Obama covers well-known moments from that presidential campaign, such as the controversy that arose over his relationship with the Rev. Jeremiah Wright, and lesser-known ones, such as a tense exchange with his then-rival Hillary Clinton on a tarmac.
On its 55th anniversary, Harvard Law Today takes a look back at the founding of the Harvard Civil Rights-Civil Liberties Law Review.
An HLS education’s value for an author: One of the things I first learned how to do at HLS was how to assimilate large amounts of evidence, gather them up, find the thread that runs through them and tell a story. My message to aspiring authors out there is, this is a good additional utilization […]
On a March evening, Michael Thomas Jr. gave a tour of Gannett House to his dad and two brothers, who were visiting to see where Barack Obama first made headlines as the first black leader of the Harvard Law Review. But they were also there to celebrate Thomas, who had recently been elected the journal’s third African-American president.
Tom Perez ’87, who most recently served as Secretary of Labor in the Obama administration, has been elected chair of the Democratic National Committee, the first Latino to hold that post.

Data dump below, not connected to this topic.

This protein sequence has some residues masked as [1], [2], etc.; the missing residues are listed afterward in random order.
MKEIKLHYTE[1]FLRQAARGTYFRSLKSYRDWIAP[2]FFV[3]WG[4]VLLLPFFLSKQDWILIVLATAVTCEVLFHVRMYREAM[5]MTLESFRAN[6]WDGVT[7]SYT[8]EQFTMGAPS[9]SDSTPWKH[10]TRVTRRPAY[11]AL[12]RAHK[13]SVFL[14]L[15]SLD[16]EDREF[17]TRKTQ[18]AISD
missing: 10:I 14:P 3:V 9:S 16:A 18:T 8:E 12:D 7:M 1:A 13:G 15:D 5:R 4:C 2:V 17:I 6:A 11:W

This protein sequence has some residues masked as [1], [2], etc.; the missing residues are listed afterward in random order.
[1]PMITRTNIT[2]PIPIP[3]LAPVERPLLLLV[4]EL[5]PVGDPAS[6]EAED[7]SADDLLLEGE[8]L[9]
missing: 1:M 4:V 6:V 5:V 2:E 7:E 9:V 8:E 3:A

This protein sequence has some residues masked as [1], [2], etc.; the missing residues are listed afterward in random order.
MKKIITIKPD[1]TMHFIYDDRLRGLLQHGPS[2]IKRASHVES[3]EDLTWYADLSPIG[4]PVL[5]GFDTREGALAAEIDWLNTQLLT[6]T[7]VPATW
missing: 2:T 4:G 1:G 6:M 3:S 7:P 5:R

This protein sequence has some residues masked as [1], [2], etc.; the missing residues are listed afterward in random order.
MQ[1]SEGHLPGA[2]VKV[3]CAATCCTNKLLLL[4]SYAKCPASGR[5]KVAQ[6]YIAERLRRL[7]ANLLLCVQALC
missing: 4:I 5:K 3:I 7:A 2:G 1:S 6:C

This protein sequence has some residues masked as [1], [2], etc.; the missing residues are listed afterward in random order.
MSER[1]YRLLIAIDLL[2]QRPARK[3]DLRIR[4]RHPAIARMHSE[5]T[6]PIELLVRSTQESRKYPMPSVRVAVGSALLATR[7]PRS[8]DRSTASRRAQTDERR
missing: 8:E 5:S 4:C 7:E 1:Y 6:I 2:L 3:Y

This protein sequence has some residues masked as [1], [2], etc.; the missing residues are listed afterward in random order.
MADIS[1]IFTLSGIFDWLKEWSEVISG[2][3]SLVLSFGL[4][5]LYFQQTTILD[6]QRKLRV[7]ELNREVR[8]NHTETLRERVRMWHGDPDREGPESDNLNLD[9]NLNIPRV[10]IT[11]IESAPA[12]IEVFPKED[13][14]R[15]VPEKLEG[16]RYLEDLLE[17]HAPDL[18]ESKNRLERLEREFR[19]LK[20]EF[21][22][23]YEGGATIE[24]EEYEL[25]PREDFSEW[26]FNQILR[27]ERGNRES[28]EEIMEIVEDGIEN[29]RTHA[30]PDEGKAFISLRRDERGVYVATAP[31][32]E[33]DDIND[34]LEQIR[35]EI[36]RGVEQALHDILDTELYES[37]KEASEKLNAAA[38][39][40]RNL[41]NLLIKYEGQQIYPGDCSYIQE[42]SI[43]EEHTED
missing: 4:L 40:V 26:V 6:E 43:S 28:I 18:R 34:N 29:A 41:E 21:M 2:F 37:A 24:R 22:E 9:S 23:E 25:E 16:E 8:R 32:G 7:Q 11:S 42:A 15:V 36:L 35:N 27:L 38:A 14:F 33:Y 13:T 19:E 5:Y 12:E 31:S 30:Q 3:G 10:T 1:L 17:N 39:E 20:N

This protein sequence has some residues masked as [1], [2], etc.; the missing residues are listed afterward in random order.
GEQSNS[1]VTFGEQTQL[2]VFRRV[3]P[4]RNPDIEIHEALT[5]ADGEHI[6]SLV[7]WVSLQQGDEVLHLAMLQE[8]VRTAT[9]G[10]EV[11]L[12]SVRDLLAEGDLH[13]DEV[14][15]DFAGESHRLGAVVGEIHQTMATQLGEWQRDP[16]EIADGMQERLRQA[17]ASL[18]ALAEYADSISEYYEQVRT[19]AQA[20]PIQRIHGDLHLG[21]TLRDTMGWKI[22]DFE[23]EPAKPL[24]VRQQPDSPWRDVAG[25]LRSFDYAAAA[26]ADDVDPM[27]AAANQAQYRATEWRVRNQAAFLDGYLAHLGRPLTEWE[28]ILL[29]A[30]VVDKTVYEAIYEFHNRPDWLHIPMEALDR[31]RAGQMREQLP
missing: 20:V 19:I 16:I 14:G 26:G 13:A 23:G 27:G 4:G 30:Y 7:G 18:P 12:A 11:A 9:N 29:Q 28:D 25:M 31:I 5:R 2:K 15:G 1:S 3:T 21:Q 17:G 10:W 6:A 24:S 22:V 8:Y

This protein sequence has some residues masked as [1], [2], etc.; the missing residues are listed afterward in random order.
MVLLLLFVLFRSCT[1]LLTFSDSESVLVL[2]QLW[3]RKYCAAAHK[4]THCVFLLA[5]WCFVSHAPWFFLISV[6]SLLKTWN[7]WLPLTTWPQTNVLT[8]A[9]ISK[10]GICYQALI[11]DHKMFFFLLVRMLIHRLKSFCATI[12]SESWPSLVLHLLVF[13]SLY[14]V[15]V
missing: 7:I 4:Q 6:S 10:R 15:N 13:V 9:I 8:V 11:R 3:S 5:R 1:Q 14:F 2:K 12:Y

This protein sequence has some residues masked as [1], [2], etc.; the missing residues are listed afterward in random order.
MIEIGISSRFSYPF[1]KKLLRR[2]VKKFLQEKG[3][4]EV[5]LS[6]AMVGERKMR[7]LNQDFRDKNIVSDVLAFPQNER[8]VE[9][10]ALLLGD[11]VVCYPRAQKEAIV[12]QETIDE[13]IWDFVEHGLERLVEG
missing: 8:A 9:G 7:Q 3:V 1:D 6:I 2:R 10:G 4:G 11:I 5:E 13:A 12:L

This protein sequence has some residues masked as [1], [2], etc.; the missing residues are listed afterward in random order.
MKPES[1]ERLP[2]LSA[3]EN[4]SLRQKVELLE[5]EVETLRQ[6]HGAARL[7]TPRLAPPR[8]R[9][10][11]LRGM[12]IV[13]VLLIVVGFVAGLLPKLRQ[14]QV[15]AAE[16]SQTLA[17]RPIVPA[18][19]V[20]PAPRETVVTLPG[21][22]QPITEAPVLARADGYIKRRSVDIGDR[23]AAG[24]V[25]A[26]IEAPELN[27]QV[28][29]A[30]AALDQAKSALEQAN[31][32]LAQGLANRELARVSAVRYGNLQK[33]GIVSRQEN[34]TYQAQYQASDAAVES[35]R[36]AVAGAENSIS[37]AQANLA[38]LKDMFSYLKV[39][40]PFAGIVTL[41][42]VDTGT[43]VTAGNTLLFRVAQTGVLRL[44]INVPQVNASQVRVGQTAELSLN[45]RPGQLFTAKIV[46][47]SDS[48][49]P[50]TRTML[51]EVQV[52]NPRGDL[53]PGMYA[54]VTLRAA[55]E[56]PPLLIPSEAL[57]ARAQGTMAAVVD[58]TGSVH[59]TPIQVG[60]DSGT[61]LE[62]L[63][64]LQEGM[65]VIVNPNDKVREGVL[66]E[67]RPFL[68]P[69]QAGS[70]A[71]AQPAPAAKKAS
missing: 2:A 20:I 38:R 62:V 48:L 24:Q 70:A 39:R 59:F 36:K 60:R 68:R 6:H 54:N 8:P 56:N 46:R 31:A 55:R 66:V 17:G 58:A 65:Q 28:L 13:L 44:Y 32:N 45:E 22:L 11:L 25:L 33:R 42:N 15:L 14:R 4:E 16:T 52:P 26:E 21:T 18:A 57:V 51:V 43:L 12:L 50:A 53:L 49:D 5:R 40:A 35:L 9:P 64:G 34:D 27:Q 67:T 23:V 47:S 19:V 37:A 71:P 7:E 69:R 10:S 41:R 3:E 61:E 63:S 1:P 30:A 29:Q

On Jan. 5 President Barack Obama ’91 announced several key administration posts, including Jonathan Zittrain ’95 as appointee for member of the National Museum and Library Services Board (NMLSB).
Harvard Law Review President Michael Zuckerman ’17 recently penned a reflection for Medium on the experience of publishing The President’s Role in Advancing Criminal Justice Reform, an article by President Barack Obama — the first Law Review article by a sitting president — and his personal take on law and criminal justice reform.
HLS Professor Charles Ogletree ’78 announced this summer that he has been diagnosed with Alzheimer’s disease and said he will work to raise awareness of the disease and its disproportionate effect on African-Americans. In sharing his story and putting a spotlight on this disease, he is continuing his lifelong efforts to help others.
Last spring, the Criminal Justice Policy Program developed an initiative to provide representation to incarcerated people petitioning President Obama for clemency. Twenty-six Harvard Law students volunteered to work with a team of pro bono attorneys to represent clemency petitioners, in what has become the largest law student-based clemency initiative in the country.
Addressing the incoming class at Harvard Law School, U.S. Supreme Court nominee Merrick Garland ’77 recalled how, as a federal prosecutor, he helped convict the Oklahoma City bombers and the Unabomber, and also shared some not-so-famous details about his life: his addiction to his iPad, his passion for volunteerism, and his adoration of J.K. Rowling.